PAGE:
With Classical in particular, you'll find that many of the CD folders are mis-filed, often because the "artist" is considered as the conductor or orchestra or soloist rather than the composer. Using Windows, CD folders can be easily re-named or re-filed to suit your preference. I personally find it useful to have a number of master folders (Classical, Jazz, World & Weird, etc) so I can look only in that section of my library if I'm looking for a particular type of music to listen to. Again (a personal preference) I like to find my music via the Folders route with either Sonos or Bluesound app. With 1000+ CDs, using Artists or Composers is a waste of time as everyone on every CD with any credit seems to find their way into an endless list of 10000 names and you can't see the wood for the trees. Going straight to my Classical main folder, then say Beethoven, I'm shown a list of all my Beethoven music. If I went to Artists or Composers, I'd have to look under B(eethoven) and L(udvig) for my Beethoven in both sections - and still miss the ones where the metadata considers the soloist or orchestra is the artist or composer! I don't mess about with correcting metadata (although for classical it's dire) as this is time consuming and unnecessary if you simply cut and paste any mis-filed CDs to where you think they should belong.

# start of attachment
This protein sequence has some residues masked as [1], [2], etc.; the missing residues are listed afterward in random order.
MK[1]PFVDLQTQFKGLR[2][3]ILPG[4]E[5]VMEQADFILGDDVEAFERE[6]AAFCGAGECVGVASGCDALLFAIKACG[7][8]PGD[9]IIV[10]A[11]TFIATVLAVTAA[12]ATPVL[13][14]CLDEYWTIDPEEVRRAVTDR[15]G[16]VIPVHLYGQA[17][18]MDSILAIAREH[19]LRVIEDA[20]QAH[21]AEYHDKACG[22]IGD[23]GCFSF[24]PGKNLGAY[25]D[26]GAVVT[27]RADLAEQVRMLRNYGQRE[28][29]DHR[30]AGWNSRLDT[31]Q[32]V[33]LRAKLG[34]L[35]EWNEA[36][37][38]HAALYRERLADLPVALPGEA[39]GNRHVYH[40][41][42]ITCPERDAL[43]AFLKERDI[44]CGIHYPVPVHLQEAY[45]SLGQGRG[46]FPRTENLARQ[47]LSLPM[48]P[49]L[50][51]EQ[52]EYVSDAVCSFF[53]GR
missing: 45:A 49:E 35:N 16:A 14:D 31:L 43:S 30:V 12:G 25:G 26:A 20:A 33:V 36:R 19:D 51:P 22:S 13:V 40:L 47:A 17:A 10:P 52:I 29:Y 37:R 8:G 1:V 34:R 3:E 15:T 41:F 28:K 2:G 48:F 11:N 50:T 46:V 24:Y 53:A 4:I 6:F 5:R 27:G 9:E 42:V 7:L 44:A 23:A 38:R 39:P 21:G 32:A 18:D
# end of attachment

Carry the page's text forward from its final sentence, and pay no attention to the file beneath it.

That's my "dummies guide" but other will have other ways to their handle hard drive stored music
for which there is no one answer.
Over a period of time I ripped all my CDs to FLAC. This I did to include tagging and some level of compression. One can do that free with programs like EAC or for a nominal investment, dbPowerAmp which is a better app with more capability.
The main question becomes: how do you want to stream your library?